The present technique recognises that in many real life processing applications to be performed, the high levels of parallelism provided by the very long instructions supported by VLIW processors are not exploited. As an example, whilst high degrees of parallelism may be achieved within a tight program loop performing digital signal processing type operations upon a large number of independent data values, such as pixel values, significant amounts of time will be spent executing control code and other code types in which there is little potential for parallelism. Having recognised these differing types of real life operation, the present technique provides multiple instruction encodings whereby the different instruction encodings that specify the same data processing operation can be targeted at different operational regimes. As an example, within control flow types of operation, it may be apparent that it is very common for only a single data path element to be active at any given time and accordingly smaller compressed program instructions can be used which only allow a single data path element to be active. Considerable program memory space can be saved by the assumption that all the other data path elements will take some specified default behaviour when a program instruction does not indicate a data processing operation which they are to perform. Conversely, when a portion of a computer program is encountered in which high degrees of parallelism may be exploited, then a different program instruction encoding may be used to enable a wider range of the data path elements to be simultaneously controlled and a wider range of data processing operations upon each of those data path elements to be specified. It is also possible that some intermediate length encodings will provide for the commonly used operations (e.g. add) of certain datapath elements, but not the less commonly used operations (e.g. bitwise invert).

Whilst it will be appreciated that the differently encoded respective instruction fields for the independent data path elements could vary their encoding in a variety of different manners, particularly useful ways of varying the encoding to improve code compression are to vary the bit lengths used for the instruction fields and the bit positions within the program instructions of the instruction fields.

In preferred embodiments the program instructions are divided into a plurality of instruction sets and the instruction decoder is responsive to an instruction set identifying field within the program instructions to determine which bits within the program instruction correspond to respective instruction fields for different data path elements. Accordingly, a plurality of different instruction sets may be provided suited to different operational regimes, such as a full functionality instruction set with large instructions suitable for highly parallel operation, a highly compressed instruction set in which only one data path element may be operative at any one time suited to highly non-parallel operation and intermediate instruction sets in which forms parallelism commonly encountered is supported but not the full level of potential parallelism.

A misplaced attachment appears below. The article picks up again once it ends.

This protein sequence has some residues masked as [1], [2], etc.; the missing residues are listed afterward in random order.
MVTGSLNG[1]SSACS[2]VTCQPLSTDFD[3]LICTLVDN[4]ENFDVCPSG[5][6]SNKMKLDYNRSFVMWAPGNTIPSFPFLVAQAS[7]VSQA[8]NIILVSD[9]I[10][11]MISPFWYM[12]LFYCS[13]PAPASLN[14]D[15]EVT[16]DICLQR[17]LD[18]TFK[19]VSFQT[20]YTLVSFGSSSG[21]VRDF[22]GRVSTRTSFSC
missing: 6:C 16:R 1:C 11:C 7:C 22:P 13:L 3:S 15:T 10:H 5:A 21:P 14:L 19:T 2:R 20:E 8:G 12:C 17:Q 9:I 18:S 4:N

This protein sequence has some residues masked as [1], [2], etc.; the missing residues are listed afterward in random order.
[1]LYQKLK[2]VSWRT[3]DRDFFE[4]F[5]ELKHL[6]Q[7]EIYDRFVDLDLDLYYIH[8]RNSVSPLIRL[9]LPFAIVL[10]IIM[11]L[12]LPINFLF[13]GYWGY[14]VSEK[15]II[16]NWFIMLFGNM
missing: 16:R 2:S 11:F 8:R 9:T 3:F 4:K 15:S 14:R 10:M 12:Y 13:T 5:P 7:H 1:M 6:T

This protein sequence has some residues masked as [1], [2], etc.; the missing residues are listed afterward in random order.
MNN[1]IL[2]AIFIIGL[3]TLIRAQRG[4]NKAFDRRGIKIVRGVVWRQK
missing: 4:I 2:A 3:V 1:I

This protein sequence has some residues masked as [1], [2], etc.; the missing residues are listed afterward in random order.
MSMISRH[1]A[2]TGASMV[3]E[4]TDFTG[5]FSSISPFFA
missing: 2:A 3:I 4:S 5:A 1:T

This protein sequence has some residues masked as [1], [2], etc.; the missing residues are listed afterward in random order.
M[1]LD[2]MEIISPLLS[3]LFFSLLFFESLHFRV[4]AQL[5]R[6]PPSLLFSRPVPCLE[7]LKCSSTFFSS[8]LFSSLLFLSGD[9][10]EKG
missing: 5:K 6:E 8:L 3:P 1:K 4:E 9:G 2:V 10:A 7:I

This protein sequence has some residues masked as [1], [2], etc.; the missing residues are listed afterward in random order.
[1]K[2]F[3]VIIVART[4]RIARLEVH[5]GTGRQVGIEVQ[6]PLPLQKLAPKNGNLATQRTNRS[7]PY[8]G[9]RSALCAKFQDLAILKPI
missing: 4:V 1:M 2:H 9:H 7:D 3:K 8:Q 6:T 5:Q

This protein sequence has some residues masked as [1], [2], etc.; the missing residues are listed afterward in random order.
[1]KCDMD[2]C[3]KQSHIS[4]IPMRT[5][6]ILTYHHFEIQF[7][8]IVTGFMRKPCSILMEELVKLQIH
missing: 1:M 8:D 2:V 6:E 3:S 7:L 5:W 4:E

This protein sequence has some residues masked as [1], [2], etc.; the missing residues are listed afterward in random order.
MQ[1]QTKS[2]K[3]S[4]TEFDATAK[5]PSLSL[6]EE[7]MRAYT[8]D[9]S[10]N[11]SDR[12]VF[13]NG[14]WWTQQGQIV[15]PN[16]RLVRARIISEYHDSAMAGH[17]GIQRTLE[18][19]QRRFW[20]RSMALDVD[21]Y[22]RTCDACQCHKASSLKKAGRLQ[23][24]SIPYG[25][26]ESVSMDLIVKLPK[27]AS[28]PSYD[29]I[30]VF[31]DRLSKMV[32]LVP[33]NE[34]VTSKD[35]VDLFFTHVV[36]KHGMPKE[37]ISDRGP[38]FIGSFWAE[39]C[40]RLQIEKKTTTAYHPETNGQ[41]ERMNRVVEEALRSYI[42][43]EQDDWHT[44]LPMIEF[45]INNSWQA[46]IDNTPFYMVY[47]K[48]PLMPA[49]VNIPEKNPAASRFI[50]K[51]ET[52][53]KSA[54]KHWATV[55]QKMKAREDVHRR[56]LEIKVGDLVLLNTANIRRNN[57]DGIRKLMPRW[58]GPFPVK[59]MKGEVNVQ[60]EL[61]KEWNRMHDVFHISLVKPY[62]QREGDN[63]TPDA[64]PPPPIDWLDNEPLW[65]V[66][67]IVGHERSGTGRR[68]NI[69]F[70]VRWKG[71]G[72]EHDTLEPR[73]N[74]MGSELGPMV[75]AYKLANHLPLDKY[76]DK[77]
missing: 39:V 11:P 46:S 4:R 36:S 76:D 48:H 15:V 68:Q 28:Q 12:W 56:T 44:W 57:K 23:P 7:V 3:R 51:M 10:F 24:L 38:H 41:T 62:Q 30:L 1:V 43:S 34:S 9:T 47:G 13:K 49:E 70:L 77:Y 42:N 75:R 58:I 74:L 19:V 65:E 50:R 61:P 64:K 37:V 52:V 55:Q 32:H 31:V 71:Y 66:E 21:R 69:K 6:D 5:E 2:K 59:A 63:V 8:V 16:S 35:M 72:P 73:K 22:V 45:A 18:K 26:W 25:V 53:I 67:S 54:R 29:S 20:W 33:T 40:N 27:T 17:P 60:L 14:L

The instruction set decoder is advantageously responsive to the instruction set identifier to determine program instruction length in order to deal with variable program instruction lengths within the system.

The differently encoded instruction fields serve to represent different sets of data processing operations that can be performed by the respective data path elements. Desireably some of these sets are subsets of others and include the most commonly occuring processing operations which it is desired to specify.

Another preferred way of improving program instruction compression is to support reduced operand ranges within the smaller instructions, such as a reduced range of register specifiers, a reduced range of jump addresses for program branches, a reduced set of functionality (e.g. fewer supported operation types) or a reduced range of immediate values.

An instruction field may relate to only a single possible data path element. Alternatively, improved compression can be achieved in some circumstances when an instruction set identifier itself specifies which data path element it controls. This effectively yields a form of tree encoding/decoding structure which may be readily adapted to the particular circumstances of the processors operation.

It will be appreciated that with different program instructions, differing numbers of data path elements will be active and inactive. Data path elements which are not specified a particular processing operation by a given program instruction will perform a default operation, such as a Nop, or some pending operation, such as a multicycle operation that was previously initiated.

The efficiency with which the program may be stored within memory is improved in embodiments in which the program instructions are readable in fixed length memory accesses which contain at least portions of a plurality of program instructions and a rotating and address incrementing mechanism is used to align program instructions for supply to the instruction decoder. The degree of alignment required can be determined from the instruction set identifiers which themselves specify or imply an instruction length. Furthermore, it is possible to split the memory into different banks with the program spread across those banks such that only those banks which require reading to replace portions of program instructions that have been consumed need be powered thus saving power.

Viewed from another aspect the present invention provides a method of processing data, said method comprising the steps of:

    • decoding one or more instruction fields within a program instruction to generate at least control signals; and
    • in response to said controls signals controlling a plurality of data path elements independently to perform in parallel respective data processing operations specified by said program instruction, at least some program instructions allowing control signals for respective data path elements to be independently specified; wherein